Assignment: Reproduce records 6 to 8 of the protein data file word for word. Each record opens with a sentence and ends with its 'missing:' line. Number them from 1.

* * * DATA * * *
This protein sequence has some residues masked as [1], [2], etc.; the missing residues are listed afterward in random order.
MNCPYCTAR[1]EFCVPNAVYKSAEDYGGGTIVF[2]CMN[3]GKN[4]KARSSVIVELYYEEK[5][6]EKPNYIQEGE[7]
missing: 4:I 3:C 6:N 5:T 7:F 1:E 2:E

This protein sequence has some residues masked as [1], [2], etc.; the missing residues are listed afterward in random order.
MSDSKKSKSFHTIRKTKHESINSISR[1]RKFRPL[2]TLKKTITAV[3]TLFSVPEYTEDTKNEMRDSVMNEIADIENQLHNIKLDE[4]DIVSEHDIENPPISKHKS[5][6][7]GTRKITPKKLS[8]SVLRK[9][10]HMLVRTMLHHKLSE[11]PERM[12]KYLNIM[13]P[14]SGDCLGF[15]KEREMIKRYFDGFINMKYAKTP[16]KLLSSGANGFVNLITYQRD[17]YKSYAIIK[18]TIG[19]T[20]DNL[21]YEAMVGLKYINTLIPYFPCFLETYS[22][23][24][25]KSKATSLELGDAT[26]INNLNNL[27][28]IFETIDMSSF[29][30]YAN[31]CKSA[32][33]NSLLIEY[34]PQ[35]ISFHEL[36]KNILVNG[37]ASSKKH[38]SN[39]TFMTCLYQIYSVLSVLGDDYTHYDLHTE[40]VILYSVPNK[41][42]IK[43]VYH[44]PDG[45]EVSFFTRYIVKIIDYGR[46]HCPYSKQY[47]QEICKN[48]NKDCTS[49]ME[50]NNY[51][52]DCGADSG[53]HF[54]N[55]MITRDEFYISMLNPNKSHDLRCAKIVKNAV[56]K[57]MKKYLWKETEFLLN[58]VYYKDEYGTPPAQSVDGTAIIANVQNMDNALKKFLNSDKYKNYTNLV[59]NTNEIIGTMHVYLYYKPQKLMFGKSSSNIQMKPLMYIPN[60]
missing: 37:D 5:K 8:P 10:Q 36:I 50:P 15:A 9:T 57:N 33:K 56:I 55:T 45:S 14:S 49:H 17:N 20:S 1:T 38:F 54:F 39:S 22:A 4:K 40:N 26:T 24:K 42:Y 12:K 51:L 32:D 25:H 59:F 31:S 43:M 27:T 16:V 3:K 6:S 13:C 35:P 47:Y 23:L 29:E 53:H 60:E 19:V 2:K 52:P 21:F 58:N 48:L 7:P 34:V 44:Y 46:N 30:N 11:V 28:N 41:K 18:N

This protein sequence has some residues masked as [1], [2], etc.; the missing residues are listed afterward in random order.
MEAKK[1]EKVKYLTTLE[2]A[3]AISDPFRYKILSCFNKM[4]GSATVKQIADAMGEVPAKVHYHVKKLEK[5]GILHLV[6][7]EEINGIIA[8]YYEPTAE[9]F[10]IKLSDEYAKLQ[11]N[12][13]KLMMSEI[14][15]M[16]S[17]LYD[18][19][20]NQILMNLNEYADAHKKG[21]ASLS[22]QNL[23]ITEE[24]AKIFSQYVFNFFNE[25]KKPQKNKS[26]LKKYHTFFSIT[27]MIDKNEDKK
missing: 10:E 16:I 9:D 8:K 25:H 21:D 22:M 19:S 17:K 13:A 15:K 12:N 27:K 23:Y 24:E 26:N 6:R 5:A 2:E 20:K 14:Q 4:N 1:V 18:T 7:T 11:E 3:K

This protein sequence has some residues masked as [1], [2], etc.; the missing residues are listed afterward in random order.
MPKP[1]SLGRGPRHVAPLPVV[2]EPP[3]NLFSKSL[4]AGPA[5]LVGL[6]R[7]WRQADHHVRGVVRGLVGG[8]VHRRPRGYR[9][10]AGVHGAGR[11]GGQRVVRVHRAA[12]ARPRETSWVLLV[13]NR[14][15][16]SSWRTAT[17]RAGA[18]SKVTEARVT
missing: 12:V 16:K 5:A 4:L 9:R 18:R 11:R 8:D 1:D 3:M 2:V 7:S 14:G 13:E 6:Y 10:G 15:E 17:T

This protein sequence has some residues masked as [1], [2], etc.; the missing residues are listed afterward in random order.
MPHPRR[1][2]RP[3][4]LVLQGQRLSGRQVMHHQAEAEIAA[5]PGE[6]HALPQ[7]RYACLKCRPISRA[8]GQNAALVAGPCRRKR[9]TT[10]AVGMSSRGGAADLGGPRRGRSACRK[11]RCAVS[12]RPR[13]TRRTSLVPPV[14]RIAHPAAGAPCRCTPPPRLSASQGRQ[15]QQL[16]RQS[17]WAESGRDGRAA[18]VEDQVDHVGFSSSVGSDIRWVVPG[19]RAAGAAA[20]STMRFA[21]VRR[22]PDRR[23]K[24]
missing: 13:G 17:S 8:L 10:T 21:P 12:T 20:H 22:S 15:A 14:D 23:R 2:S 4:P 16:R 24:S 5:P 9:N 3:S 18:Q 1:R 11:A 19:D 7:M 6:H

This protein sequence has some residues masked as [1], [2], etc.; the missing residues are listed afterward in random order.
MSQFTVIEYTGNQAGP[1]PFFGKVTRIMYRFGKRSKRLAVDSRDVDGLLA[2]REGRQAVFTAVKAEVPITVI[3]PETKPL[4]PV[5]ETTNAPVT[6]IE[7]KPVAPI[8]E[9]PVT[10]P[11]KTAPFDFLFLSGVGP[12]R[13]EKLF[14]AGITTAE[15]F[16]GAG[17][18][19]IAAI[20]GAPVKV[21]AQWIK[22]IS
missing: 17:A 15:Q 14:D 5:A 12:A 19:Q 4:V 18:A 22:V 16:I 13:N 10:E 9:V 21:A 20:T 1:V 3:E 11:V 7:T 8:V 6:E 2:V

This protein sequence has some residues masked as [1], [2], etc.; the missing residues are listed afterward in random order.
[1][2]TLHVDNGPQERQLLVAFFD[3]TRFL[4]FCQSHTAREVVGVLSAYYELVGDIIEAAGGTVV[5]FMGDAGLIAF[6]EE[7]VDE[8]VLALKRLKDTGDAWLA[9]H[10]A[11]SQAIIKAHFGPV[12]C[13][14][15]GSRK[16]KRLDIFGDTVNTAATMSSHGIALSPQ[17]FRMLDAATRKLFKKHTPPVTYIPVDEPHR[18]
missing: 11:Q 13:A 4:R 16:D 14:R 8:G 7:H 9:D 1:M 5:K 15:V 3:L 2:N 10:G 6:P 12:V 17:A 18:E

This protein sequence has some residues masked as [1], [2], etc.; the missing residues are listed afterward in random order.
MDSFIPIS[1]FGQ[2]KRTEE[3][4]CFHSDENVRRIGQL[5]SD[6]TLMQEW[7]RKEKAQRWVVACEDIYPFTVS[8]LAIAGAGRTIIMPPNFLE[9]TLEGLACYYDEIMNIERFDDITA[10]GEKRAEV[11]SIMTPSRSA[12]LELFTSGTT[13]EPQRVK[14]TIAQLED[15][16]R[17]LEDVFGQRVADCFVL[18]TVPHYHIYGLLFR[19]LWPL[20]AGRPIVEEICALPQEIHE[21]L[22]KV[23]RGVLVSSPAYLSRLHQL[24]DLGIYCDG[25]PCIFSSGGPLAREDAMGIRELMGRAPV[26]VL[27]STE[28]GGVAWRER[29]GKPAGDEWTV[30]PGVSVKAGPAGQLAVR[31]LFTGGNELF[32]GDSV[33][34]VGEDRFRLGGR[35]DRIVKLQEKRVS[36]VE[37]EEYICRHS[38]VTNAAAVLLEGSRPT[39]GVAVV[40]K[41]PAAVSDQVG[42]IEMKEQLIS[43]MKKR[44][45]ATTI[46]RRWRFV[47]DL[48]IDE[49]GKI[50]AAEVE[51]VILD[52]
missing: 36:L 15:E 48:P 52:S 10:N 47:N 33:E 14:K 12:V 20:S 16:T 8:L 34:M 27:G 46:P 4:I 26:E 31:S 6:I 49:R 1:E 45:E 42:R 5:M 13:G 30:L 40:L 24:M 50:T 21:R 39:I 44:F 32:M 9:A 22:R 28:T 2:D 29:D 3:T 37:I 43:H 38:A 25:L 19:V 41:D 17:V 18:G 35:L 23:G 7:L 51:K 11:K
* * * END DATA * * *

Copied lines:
This protein sequence has some residues masked as [1], [2], etc.; the missing residues are listed afterward in random order.
MSQFTVIEYTGNQAGP[1]PFFGKVTRIMYRFGKRSKRLAVDSRDVDGLLA[2]REGRQAVFTAVKAEVPITVI[3]PETKPL[4]PV[5]ETTNAPVT[6]IE[7]KPVAPI[8]E[9]PVT[10]P[11]KTAPFDFLFLSGVGP[12]R[13]EKLF[14]AGITTAE[15]F[16]GAG[17][18][19]IAAI[20]GAPVKV[21]AQWIK[22]IS
missing: 17:A 15:Q 14:D 5:A 12:A 19:Q 4:V 18:A 22:V 16:I 13:N 10:E 9:V 21:A 20:T 1:V 3:E 11:V 7:T 8:V 6:E 2:V

This protein sequence has some residues masked as [1], [2], etc.; the missing residues are listed afterward in random order.
[1][2]TLHVDNGPQERQLLVAFFD[3]TRFL[4]FCQSHTAREVVGVLSAYYELVGDIIEAAGGTVV[5]FMGDAGLIAF[6]EE[7]VDE[8]VLALKRLKDTGDAWLA[9]H[10]A[11]SQAIIKAHFGPV[12]C[13][14][15]GSRK[16]KRLDIFGDTVNTAATMSSHGIALSPQ[17]FRMLDAATRKLFKKHTPPVTYIPVDEPHR[18]
missing: 11:Q 13:A 4:R 16:D 14:R 8:G 7:H 9:D 1:M 5:K 15:V 3:L 2:N 10:G 6:P 12:V 17:A 18:E

This protein sequence has some residues masked as [1], [2], etc.; the missing residues are listed afterward in random order.
MDSFIPIS[1]FGQ[2]KRTEE[3][4]CFHSDENVRRIGQL[5]SD[6]TLMQEW[7]RKEKAQRWVVACEDIYPFTVS[8]LAIAGAGRTIIMPPNFLE[9]TLEGLACYYDEIMNIERFDDITA[10]GEKRAEV[11]SIMTPSRSA[12]LELFTSGTT[13]EPQRVK[14]TIAQLED[15][16]R[17]LEDVFGQRVADCFVL[18]TVPHYHIYGLLFR[19]LWPL[20]AGRPIVEEICALPQEIHE[21]L[22]KV[23]RGVLVSSPAYLSRLHQL[24]DLGIYCDG[25]PCIFSSGGPLAREDAMGIRELMGRAPV[26]VL[27]STE[28]GGVAWRER[29]GKPAGDEWTV[30]PGVSVKAGPAGQLAVR[31]LFTGGNELF[32]GDSV[33][34]VGEDRFRLGGR[35]DRIVKLQEKRVS[36]VE[37]EEYICRHS[38]VTNAAAVLLEGSRPT[39]GVAVV[40]K[41]PAAVSDQVG[42]IEMKEQLIS[43]MKKR[44][45]ATTI[46]RRWRFV[47]DL[48]IDE[49]GKI[50]AAEVE[51]VILD[52]
missing: 36:L 15:E 48:P 52:S 10:N 47:N 33:E 14:K 12:V 20:S 16:T 8:L 34:M 27:G 46:P 4:I 26:E 31:S 6:I 49:R 1:E 45:E 42:R 5:M 13:G 30:L 40:L 24:M 50:T 21:R 39:I 44:F 32:M 9:A 22:R 28:T 2:D 29:D 3:T 37:I 43:H 38:A 25:L 19:V 41:D 17:V 18:G 35:L 23:G 7:L 51:K 11:K